Deportations could extract tragic cost

By Kathie Friedman, associate professor

If president-elect Donald Trump imprisons or deports up to 3 million undocumented immigrants, as he has pledged to do upon taking office, he will be busting up hardworking, taxpaying families.

If he kills DACA (Deferred Action to Childhood Arrivals), an executive action that provides temporary work permits and relief from deportation to about 800,000 young adults who were brought to the U.S. as children and who grew up American, he will be shattering the futures of our students.

Instead, the majority of Americans want to see the government provide a path to legalization, and are pledging to protect and provide sanctuary for our neighbors and friends.

Clean foreign policy slate, but U.S., Russia may yet clash

By Scott Radnitz, associate professor, director of Ellison Center for Russia, East European and Central Asian States

Trump is as close to a clean slate on foreign policy as one can imagine a new U.S. president could be. Perhaps the area on which Trump shed the most light in his thinking is Russia. Trump and Putin were unusually complimentary of one another during the election, and we can presume Trump will seek some kind of accommodation with Russia on issues like Ukraine and sanctions.

However, the Kremlin should be careful what it wishes for. Trump will find it hard to radically reorient U.S. foreign policy and sever longstanding commitments to American allies. At some point, U.S. and Russian interests may openly diverge, and Putin and Trump could engage in a clash of Alpha males for dominance in the relationship. Needless to say, this could lead to disaster for both countries.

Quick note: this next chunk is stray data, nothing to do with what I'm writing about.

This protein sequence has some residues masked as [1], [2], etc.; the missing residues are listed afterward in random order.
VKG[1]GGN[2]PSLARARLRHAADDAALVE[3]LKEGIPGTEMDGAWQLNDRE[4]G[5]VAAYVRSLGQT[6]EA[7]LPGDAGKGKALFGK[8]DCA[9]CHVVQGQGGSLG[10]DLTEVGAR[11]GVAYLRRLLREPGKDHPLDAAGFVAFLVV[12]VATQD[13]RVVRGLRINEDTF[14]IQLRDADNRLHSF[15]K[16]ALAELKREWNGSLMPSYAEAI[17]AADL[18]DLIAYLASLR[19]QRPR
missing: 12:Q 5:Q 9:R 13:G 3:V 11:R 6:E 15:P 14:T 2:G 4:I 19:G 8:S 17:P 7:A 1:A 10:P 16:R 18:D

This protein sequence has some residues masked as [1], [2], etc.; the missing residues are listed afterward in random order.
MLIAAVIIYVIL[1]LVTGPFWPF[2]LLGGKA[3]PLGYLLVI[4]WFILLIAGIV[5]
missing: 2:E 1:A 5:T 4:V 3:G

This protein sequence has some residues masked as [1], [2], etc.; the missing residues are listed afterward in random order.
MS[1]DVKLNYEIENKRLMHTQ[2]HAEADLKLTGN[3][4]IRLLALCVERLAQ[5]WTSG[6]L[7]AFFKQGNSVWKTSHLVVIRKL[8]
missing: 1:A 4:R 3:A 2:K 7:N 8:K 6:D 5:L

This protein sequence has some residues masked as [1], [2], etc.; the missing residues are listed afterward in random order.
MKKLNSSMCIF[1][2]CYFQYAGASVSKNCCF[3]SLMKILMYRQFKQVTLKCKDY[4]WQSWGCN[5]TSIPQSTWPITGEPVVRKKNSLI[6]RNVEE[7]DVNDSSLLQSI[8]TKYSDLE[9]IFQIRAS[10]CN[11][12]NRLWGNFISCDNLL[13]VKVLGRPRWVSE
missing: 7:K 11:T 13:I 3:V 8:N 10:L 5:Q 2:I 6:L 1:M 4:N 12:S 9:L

Europeans worry over NATO defense, unraveling of relations with west

By Sabine Lang, associate professor, director of the Center for West European Studies

November 9 holds special meaning for Europeans, and Germans in particular. On November 9, 1938, Nazi gangs started a coordinated wave of deadly anti-Jewish attacks across Germany and Austria. On November 9, 1989, the Wall fell in Berlin and ushered in the end of the Cold War.

Now, after November 9, 2016, Europeans worry that they witness the unraveling of transatlantic relations and “the end of the West,” as a large tabloid put it. They hear President-elect Trump question the NATO defense shield over Europe. They see U.S. commitment to the Paris climate agreement vanish. And democratic parties fear that “Trumpism” will bolster rightwing populist sentiments across Europe.

German Chancellor Angela Merkel employed memorable language on November 9, 2016: “Germany and America are bound by common values — democracy, freedom, as well as respect for the rule of law and the dignity of each and every person, regardless of their origin, skin color, creed, gender, sexual orientation, or political views. It is based on these values that I wish to offer close cooperation, both with me personally and between our countries’ governments.”


For more information, contact Monique Thormann, Jackson School director of communications, at 206-685-0578 or thormann@uw.edu.